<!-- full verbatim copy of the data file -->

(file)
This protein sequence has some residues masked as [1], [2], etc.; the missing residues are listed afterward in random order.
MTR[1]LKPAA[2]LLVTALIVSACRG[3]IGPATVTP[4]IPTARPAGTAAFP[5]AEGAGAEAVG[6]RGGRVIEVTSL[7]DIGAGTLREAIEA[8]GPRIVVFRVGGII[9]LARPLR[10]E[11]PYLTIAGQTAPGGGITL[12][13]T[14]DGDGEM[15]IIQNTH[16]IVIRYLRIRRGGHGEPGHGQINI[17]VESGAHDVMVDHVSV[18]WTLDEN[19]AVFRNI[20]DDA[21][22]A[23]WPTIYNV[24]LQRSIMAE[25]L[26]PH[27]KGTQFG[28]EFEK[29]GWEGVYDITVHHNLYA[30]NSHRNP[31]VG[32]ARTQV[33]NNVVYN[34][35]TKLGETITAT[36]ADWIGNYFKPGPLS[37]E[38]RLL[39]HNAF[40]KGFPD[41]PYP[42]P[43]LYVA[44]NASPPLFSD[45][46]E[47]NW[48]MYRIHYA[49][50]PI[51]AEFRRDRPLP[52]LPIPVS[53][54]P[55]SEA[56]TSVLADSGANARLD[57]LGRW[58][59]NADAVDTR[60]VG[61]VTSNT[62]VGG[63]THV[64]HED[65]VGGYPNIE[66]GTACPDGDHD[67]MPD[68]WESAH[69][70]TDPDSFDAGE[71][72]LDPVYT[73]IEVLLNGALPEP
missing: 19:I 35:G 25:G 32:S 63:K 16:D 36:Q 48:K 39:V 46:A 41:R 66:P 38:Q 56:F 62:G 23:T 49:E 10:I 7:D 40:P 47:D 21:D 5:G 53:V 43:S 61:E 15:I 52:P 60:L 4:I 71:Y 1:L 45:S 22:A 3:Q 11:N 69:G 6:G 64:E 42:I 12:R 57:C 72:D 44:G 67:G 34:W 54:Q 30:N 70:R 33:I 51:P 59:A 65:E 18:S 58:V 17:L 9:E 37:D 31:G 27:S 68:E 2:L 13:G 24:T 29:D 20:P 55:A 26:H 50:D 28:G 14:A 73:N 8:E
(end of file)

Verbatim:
This protein sequence has some residues masked as [1], [2], etc.; the missing residues are listed afterward in random order.
MTR[1]LKPAA[2]LLVTALIVSACRG[3]IGPATVTP[4]IPTARPAGTAAFP[5]AEGAGAEAVG[6]RGGRVIEVTSL[7]DIGAGTLREAIEA[8]GPRIVVFRVGGII[9]LARPLR[10]E[11]PYLTIAGQTAPGGGITL[12][13]T[14]DGDGEM[15]IIQNTH[16]IVIRYLRIRRGGHGEPGHGQINI[17]VESGAHDVMVDHVSV[18]WTLDEN[19]AVFRNI[20]DDA[21][22]A[23]WPTIYNV[24]LQRSIMAE[25]L[26]PH[27]KGTQFG[28]EFEK[29]GWEGVYDITVHHNLYA[30]NSHRNP[31]VG[32]ARTQV[33]NNVVYN[34][35]TKLGETITAT[36]ADWIGNYFKPGPLS[37]E[38]RLL[39]HNAF[40]KGFPD[41]PYP[42]P[43]LYVA[44]NASPPLFSD[45][46]E[47]NW[48]MYRIHYA[49][50]PI[51]AEFRRDRPLP[52]LPIPVS[53][54]P[55]SEA[56]TSVLADSGANARLD[57]LGRW[58][59]NADAVDTR[60]VG[61]VTSNT[62]VGG[63]THV[64]HED[65]VGGYPNIE[66]GTACPDGDHD[67]MPD[68]WESAH[69][70]TDPDSFDAGE[71][72]LDPVYT[73]IEVLLNGALPEP
missing: 19:I 35:G 25:G 32:S 63:K 16:D 36:Q 48:K 39:V 46:A 41:R 66:P 38:Q 56:F 62:G 23:T 49:E 10:I 7:D 40:P 47:D 21:D 5:G 53:V 43:S 61:E 15:I 52:P 60:L 4:I 71:Y 1:L 45:S 22:A 3:Q 11:N 69:G 6:G 64:E 42:I 12:R 57:C 72:D 44:G 67:G 34:W 54:Q 30:N 70:R 33:I 51:P 59:A 65:E 18:S 58:V 17:L 9:E 37:D 31:G 27:S 68:E 2:L 13:G 24:T 29:D 20:P 55:A 26:H 50:D 28:G 14:A 73:N 8:E